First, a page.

When compounds in spent nuclear fuel break down, they can release radioactive elements into the ground and water. Scientists know that one fuel compound, neptunium dioxide, reacts with water, but they do not fully understand the process. This new study found that neptunium tends to dissolve where grains of the material come together, and larger grains are less likely to dissolve.
Three unused, 48,000-pound stainless steel canisters arrived at PNNL, bringing the chance to deepen research in spent nuclear fuel storage and transportation.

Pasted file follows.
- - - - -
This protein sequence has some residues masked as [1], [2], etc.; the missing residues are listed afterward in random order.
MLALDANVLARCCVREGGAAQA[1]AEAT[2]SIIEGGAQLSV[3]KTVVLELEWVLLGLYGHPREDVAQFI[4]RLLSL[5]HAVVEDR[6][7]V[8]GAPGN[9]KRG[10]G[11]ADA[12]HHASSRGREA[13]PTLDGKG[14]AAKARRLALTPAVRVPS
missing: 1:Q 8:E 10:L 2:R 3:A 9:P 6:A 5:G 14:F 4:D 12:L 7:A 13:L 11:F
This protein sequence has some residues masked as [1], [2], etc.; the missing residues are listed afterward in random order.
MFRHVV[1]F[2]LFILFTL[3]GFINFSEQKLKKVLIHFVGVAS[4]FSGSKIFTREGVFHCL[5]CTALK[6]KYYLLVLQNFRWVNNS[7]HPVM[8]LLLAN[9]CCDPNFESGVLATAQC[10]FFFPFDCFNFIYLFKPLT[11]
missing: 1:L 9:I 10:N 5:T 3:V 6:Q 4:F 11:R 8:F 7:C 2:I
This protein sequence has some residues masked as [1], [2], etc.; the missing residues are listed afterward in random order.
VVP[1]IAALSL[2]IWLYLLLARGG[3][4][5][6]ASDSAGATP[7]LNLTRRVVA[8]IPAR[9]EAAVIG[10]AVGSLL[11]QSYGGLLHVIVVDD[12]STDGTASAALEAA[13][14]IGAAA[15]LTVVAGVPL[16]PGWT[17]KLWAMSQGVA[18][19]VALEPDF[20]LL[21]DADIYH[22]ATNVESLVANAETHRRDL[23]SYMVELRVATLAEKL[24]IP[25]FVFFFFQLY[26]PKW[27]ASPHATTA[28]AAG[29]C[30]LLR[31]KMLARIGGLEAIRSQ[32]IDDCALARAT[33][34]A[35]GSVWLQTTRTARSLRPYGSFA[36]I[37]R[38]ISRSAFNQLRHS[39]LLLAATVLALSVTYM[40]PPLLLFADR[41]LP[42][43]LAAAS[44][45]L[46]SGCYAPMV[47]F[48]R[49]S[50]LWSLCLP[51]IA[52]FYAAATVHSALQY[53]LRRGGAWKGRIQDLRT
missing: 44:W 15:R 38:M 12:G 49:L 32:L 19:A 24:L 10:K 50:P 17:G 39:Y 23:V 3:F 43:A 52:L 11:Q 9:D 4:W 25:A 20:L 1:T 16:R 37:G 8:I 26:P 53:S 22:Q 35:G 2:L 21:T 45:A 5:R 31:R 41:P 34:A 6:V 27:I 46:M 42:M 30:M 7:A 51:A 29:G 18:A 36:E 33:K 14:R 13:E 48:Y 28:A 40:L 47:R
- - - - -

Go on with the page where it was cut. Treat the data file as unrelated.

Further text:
An international team used PNNL microscopy to answer questions about how uranium dioxide—used in nuclear power plants—might behave in long-term storage.
Story Tips: Molding matter atom by atom and seeing inside uranium particles, from the Department of Energy’s Oak Ridge National Laboratory